prayer using different words. In pleading desperation he cried out,
"Take this cup from me!" His Father didn't deliver him from the evil
that lay ahead, but led him through it. Past the temptations to fear
and tremble, complain and make excuses, lose hope, quit and
forget that he ever had a Father in heaven. When his ordeal on
the cross was complete, Jesus claimed the ultimate victory he
had secured for us all.

Our Lord was tempted; so are we. When faced with temptation
the question is, to whom do we belong? Jesus knew to whom he
belonged, do we? Will we be guided by a loving God who looks out
for the best interests of the whole, or declare our right to do what
we please?

If we had no traffic lights or directional signs on our highways there
would be many wrecks and much unnecessary suffering. The
same thing happens in our lives when we prefer to go our own
selfish way and fail to heed the constraints of our wise and
compassionate Father in heaven.

"Lead us not into temptation" expresses the desire of the soul to
find unity and peace. We do not want to be pulled apart and
conflicted. As we draw close to our Leader we will have less
desire to stray. So we stay close and trust our days to the One
who sees the road ahead much more clearly than we do. And yes,
we can, through the strength of Jesus Christ within us.

 

Use the following questions for small groups, journaling, further
study or reflection.

 

Icebreaker: Name one thing you always wanted to do but never got it done.

 

Evil is opposite of God, heaven and goodness, like darkness compared to light.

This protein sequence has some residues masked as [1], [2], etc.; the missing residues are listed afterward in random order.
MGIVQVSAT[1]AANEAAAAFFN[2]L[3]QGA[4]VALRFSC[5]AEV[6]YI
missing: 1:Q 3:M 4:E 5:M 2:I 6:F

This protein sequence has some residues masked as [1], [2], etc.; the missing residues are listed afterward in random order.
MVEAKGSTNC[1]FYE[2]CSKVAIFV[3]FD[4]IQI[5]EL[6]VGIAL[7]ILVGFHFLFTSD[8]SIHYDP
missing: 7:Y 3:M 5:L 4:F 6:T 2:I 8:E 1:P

Do you think the difference between good and evil is as clear as that?
            If not, where do the lines blur?
How come when we do something it seems OK, but when someone else 
does the same thing we know it is wrong?

 

"Let me just get my toe wet; I won't get in too deep."
            What are some other ways of expressing this same thought?
            What is your response to this type of comment?

 

"Lead us not into temptation" presupposes we have already decided
to follow the ways of our Father in heaven, and that we do not wish to
sin against God or each other. It expresses the purity of our intent.
            Why, then, is it so hard to resist temptation?
            Are we asking to be saved "from evil" or "from doing evil"?
            How would we ever know if we were delivered from evil?

 

Give an example of going one way but looking another.
            What's the problem with that concept?
Soren Kierkegaard wrote that purity of heart is to will one thing.
            Is it difficult for you to zero in on the one thing?   If so, why?
Mediate on or discuss the implications of the beatitude, "Blessed are
the pure in heart, for they will see God."

 

"So much, O God, I have received, let me receive as from Thy hand
the gift of this new day and affirm now Thy power to make of it something
worthy to be offered to Thee at eventide." --Leslie Weatherhead
            How would a prayer like that be helpful when facing daily temptations?

 

If from a broader viewpoint you prayed for the world to be free from temptation
and evil, what specific words and thoughts would come to your mind?
             Write a brief, inclusive prayer from that perspective.

 

When we pray the Lord's Prayer, it seems we are praying for the impossible.
No life is free of temptation. Some relationships are not harmonious no
matter how hard we try. Not everyone receives the daily bread they need.
God's reign and will are so diffuse we don't know for sure what or where
it is. We can't make people honor God's name. And we fail to live like
family on earth.
            So why did Jesus teach his disciples to pray this prayer?